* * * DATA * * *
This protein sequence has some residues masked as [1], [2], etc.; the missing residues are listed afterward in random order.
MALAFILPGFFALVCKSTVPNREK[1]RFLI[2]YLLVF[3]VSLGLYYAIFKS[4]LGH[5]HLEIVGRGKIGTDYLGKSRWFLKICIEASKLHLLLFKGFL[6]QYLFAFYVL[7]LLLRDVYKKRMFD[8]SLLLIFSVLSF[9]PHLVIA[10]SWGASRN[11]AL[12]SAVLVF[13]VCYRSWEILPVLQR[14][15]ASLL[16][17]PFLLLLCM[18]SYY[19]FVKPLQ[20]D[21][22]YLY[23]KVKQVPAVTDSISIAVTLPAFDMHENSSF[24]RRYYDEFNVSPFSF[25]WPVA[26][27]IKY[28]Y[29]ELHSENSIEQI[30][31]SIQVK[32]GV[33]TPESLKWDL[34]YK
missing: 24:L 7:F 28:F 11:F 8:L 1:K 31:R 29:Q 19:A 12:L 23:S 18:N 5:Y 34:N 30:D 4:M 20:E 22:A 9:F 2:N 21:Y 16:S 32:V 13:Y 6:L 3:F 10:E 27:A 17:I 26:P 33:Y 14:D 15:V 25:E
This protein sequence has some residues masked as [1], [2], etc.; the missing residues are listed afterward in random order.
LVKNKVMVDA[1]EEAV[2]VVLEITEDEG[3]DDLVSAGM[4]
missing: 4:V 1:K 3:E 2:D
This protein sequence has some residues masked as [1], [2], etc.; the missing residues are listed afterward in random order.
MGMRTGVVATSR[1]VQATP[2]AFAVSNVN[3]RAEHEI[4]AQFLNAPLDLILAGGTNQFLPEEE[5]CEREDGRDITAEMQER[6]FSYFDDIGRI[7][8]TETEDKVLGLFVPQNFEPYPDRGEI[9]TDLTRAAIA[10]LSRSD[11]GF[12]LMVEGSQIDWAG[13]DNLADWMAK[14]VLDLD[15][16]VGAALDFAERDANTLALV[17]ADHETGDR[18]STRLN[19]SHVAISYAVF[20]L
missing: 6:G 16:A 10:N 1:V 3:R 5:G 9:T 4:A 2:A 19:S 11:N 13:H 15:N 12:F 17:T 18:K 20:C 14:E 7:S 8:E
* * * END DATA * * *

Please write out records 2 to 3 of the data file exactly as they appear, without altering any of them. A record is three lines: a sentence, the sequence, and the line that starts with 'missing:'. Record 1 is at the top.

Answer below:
This protein sequence has some residues masked as [1], [2], etc.; the missing residues are listed afterward in random order.
LVKNKVMVDA[1]EEAV[2]VVLEITEDEG[3]DDLVSAGM[4]
missing: 4:V 1:K 3:E 2:D
This protein sequence has some residues masked as [1], [2], etc.; the missing residues are listed afterward in random order.
MGMRTGVVATSR[1]VQATP[2]AFAVSNVN[3]RAEHEI[4]AQFLNAPLDLILAGGTNQFLPEEE[5]CEREDGRDITAEMQER[6]FSYFDDIGRI[7][8]TETEDKVLGLFVPQNFEPYPDRGEI[9]TDLTRAAIA[10]LSRSD[11]GF[12]LMVEGSQIDWAG[13]DNLADWMAK[14]VLDLD[15][16]VGAALDFAERDANTLALV[17]ADHETGDR[18]STRLN[19]SHVAISYAVF[20]L
missing: 6:G 16:A 10:N 1:V 3:R 5:G 9:T 4:A 2:A 19:S 11:N 13:H 15:N 12:F 17:T 18:K 20:C 14:E 7:S 8:E